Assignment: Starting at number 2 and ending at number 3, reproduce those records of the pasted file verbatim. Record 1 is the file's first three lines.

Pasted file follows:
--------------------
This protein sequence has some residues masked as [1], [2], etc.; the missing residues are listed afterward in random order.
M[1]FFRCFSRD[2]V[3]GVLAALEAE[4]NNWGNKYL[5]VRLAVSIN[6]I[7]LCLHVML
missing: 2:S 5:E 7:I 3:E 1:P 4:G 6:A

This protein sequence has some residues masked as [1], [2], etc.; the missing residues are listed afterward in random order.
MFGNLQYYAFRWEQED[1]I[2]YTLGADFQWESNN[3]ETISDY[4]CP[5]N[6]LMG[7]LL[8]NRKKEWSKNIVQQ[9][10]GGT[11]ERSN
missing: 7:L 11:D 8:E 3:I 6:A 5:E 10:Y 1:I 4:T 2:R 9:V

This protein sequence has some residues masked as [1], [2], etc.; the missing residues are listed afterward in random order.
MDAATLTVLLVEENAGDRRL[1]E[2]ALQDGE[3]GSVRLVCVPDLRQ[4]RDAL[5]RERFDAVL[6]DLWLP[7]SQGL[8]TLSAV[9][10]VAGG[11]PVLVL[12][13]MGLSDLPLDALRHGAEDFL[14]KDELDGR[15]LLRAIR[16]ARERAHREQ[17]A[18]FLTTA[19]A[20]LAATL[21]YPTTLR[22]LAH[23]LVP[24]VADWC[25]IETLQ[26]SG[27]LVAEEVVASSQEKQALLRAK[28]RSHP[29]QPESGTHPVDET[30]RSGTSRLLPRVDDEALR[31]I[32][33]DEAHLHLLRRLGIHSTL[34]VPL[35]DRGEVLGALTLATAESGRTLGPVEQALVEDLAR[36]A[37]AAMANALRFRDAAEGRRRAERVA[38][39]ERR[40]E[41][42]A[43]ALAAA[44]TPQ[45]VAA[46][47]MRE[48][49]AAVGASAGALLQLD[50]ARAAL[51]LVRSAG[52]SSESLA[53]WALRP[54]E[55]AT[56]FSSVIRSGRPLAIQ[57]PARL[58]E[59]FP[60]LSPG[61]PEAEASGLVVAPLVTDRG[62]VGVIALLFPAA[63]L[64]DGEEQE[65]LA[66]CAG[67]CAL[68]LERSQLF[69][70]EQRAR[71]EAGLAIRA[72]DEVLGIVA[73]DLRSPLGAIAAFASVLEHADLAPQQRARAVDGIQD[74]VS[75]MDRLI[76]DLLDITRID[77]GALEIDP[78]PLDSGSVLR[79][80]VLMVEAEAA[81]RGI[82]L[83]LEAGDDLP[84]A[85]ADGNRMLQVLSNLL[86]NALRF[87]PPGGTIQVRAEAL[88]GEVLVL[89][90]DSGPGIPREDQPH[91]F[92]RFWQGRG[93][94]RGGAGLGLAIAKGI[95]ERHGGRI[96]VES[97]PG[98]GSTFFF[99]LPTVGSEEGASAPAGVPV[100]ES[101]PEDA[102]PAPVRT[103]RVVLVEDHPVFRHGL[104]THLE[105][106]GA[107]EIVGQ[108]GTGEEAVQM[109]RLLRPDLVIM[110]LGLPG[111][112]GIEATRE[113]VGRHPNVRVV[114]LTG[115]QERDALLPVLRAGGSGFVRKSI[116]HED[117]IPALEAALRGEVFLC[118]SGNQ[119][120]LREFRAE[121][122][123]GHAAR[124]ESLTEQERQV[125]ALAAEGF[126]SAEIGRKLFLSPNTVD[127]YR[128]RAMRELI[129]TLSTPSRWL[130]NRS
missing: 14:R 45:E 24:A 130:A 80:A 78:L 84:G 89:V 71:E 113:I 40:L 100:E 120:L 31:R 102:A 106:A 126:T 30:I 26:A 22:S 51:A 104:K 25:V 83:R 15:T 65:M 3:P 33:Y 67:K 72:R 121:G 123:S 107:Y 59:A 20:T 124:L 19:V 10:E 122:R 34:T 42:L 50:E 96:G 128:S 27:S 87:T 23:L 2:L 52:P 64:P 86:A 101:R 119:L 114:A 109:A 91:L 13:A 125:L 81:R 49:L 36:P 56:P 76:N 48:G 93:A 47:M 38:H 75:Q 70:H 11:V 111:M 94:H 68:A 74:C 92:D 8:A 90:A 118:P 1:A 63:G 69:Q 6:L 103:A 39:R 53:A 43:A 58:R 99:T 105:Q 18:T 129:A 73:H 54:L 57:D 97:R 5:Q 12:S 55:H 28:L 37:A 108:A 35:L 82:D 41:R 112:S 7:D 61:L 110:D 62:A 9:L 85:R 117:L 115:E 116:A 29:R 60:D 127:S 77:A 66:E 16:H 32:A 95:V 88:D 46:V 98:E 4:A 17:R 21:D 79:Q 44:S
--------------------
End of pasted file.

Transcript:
This protein sequence has some residues masked as [1], [2], etc.; the missing residues are listed afterward in random order.
MFGNLQYYAFRWEQED[1]I[2]YTLGADFQWESNN[3]ETISDY[4]CP[5]N[6]LMG[7]LL[8]NRKKEWSKNIVQQ[9][10]GGT[11]ERSN
missing: 7:L 11:D 8:E 3:I 6:A 5:E 10:Y 1:I 4:T 2:R 9:V

This protein sequence has some residues masked as [1], [2], etc.; the missing residues are listed afterward in random order.
MDAATLTVLLVEENAGDRRL[1]E[2]ALQDGE[3]GSVRLVCVPDLRQ[4]RDAL[5]RERFDAVL[6]DLWLP[7]SQGL[8]TLSAV[9][10]VAGG[11]PVLVL[12][13]MGLSDLPLDALRHGAEDFL[14]KDELDGR[15]LLRAIR[16]ARERAHREQ[17]A[18]FLTTA[19]A[20]LAATL[21]YPTTLR[22]LAH[23]LVP[24]VADWC[25]IETLQ[26]SG[27]LVAEEVVASSQEKQALLRAK[28]RSHP[29]QPESGTHPVDET[30]RSGTSRLLPRVDDEALR[31]I[32][33]DEAHLHLLRRLGIHSTL[34]VPL[35]DRGEVLGALTLATAESGRTLGPVEQALVEDLAR[36]A[37]AAMANALRFRDAAEGRRRAERVA[38][39]ERR[40]E[41][42]A[43]ALAAA[44]TPQ[45]VAA[46][47]MRE[48][49]AAVGASAGALLQLD[50]ARAAL[51]LVRSAG[52]SSESLA[53]WALRP[54]E[55]AT[56]FSSVIRSGRPLAIQ[57]PARL[58]E[59]FP[60]LSPG[61]PEAEASGLVVAPLVTDRG[62]VGVIALLFPAA[63]L[64]DGEEQE[65]LA[66]CAG[67]CAL[68]LERSQLF[69][70]EQRAR[71]EAGLAIRA[72]DEVLGIVA[73]DLRSPLGAIAAFASVLEHADLAPQQRARAVDGIQD[74]VS[75]MDRLI[76]DLLDITRID[77]GALEIDP[78]PLDSGSVLR[79][80]VLMVEAEAA[81]RGI[82]L[83]LEAGDDLP[84]A[85]ADGNRMLQVLSNLL[86]NALRF[87]PPGGTIQVRAEAL[88]GEVLVL[89][90]DSGPGIPREDQPH[91]F[92]RFWQGRG[93][94]RGGAGLGLAIAKGI[95]ERHGGRI[96]VES[97]PG[98]GSTFFF[99]LPTVGSEEGASAPAGVPV[100]ES[101]PEDA[102]PAPVRT[103]RVVLVEDHPVFRHGL[104]THLE[105][106]GA[107]EIVGQ[108]GTGEEAVQM[109]RLLRPDLVIM[110]LGLPG[111][112]GIEATRE[113]VGRHPNVRVV[114]LTG[115]QERDALLPVLRAGGSGFVRKSI[116]HED[117]IPALEAALRGEVFLC[118]SGNQ[119][120]LREFRAE[121][122][123]GHAAR[124]ESLTEQERQV[125]ALAAEGF[126]SAEIGRKLFLSPNTVD[127]YR[128]RAMRELI[129]TLSTPSRWL[130]NRS
missing: 14:R 45:E 24:A 130:A 80:A 78:L 84:G 89:V 71:E 113:I 40:L 100:E 120:L 31:R 102:A 106:A 126:T 30:I 26:A 22:S 51:A 104:K 25:V 83:R 15:T 65:M 3:P 33:Y 67:K 72:R 121:G 123:S 107:Y 59:A 20:T 124:L 19:V 10:E 122:R 34:T 42:L 50:E 96:G 128:S 27:S 87:T 23:L 2:L 52:P 64:P 86:A 101:R 119:L 114:A 109:A 91:L 13:A 125:L 81:R 49:L 36:P 56:P 76:N 48:G 93:A 47:M 38:H 75:Q 70:H 11:V 111:M 94:H 68:A 74:C 92:D 8:A 90:A 118:P 1:A 63:G 69:Q 6:L 103:A 39:R 53:A 43:A 58:R 99:T 105:Q 18:T 129:A 73:H 54:L 57:D 97:R 5:Q 12:S 55:H 28:L 37:A 108:A 35:L 82:D 41:R 112:S 7:D 61:L 110:D 62:A 9:L 85:R 117:L 115:E 116:A 29:R 60:D 127:S 77:A 66:E 16:H 32:A 95:V 88:D 46:V 98:E 4:A 17:R 21:D 79:Q 44:S